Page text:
I’ll take an example—it will seem naïve, yet however incredible, it cannot be refuted logically. I take the simplest proposition, for example, 7+5=12, and try to understand it not as a set of formal logical relations, but essentially—noumenally. It is, after all, a person who utters this proposition. Once it was a discovery for him, too—a living thought that was not, in his mind, an abstraction, but a revelation. Then he got used to that thought, it grew threadbare and became an abstract thought—a set of relations among abstract symbols.

I am seeking the primal element, an atom of the noumenal, i.e. a vital comprehension, and that is why I take the simplest thought: 7+5=12. It has the form of a totality, meaning that if I go ahead and write the symbols 7+5, anyone at all shall write after the symbol “=” the symbol “12.” Two mathematicians will demonstrate identically, with the help of identical signs, that it cannot be any other way. But I doubt that they have an identical understanding of the noumenal meaning of those signs. They only know the rules for connecting those signs and, if one of them could have entered directly into the soul of the other, he might perhaps have said: “You have written all the symbols correctly, but what you understand by them is not at all an identity but a summer evening, and your proof, as you understand it, despite the correct arrangement of symbols, is not a proof at all but a description of a stroll along a lake shore on a summer evening.”

Life is irrational but language is rational: we speak in general concepts. If I want to express something irrational, I assert the equivalence of two incompatible propositions or states of affairs. But I cannot utter them at once—I utter them one after the other and then assert the equivalence, requiring the listener to combine in a single moment what I uttered sequentially. This means that I presuppose in myself and in him an ability for intellectual intuition, which Kant denied in his writings and yet presupposed and required.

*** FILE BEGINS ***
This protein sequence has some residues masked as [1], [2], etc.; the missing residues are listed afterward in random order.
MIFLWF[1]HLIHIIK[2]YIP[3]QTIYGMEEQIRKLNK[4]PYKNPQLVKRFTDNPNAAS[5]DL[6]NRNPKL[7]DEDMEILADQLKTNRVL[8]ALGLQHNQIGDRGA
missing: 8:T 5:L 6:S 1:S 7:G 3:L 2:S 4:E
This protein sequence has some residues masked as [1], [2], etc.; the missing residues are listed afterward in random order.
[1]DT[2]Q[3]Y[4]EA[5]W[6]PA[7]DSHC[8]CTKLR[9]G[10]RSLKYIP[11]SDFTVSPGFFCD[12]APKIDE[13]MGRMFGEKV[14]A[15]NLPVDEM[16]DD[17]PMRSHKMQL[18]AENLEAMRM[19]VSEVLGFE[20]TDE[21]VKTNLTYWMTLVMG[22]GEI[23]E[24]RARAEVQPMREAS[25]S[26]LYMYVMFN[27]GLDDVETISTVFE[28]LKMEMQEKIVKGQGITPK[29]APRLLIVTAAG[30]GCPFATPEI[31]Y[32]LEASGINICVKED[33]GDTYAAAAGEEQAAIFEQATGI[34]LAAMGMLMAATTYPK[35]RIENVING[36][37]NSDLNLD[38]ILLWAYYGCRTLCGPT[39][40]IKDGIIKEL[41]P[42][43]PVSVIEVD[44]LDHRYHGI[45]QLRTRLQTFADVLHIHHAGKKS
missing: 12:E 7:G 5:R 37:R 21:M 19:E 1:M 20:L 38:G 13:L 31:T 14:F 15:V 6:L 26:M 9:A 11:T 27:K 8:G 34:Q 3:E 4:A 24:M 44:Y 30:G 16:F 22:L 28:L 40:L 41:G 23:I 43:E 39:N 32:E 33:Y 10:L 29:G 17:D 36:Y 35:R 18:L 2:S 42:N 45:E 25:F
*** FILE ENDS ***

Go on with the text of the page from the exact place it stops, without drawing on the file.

The equivalence of two inconsistent propositions or states of affairs is unthinkable; therefore it is already not a thought but intellectual intuition. If immediate communication of thought were possible, immediate wordless communication of the contents of intuition would probably also be possible. If people were able to achieve this, they would return to a golden age, and it would become the greatest revolution in the history of mankind. From the time when people stopped communicating their thoughts immediately and until the time when they regain that ability, people are actually insane: we speak nonsense, supposing that there’s sense in it.

A logical question arises: what is “sense”? Relations among concepts may be identical whereas their meanings may differ. For example, let there be a proposition a ⊃ b, meaning that a is in b. Let α be the object of the concept a and let β be the object of the concept b. Seeing a certain relation between objects α and β, everyone might say, identically: a ⊃ b. But, first, do we see and understand the relation of α and β identically? We call them identical names and connect identically these names that we have invented, but do we see and understand those relations identically? And, second, do we understand identically the relation of each object to its concept, α to a and β to b? For we communicate in signs—general concepts—and our mind has established rational relations among those concepts, whereas the world, life, soul, and spirit are a-rational. But even logic and logical relations themselves are understood by everyone differently. Perhaps, when another person says ‘variable’, what he means by that is what I mean when I say “function.” The rules for connecting variables may remain exactly the same, because they were created to be used with symbols which express nothing in themselves. But does it follow that—in content, and not only in form—we understand identical connections identically?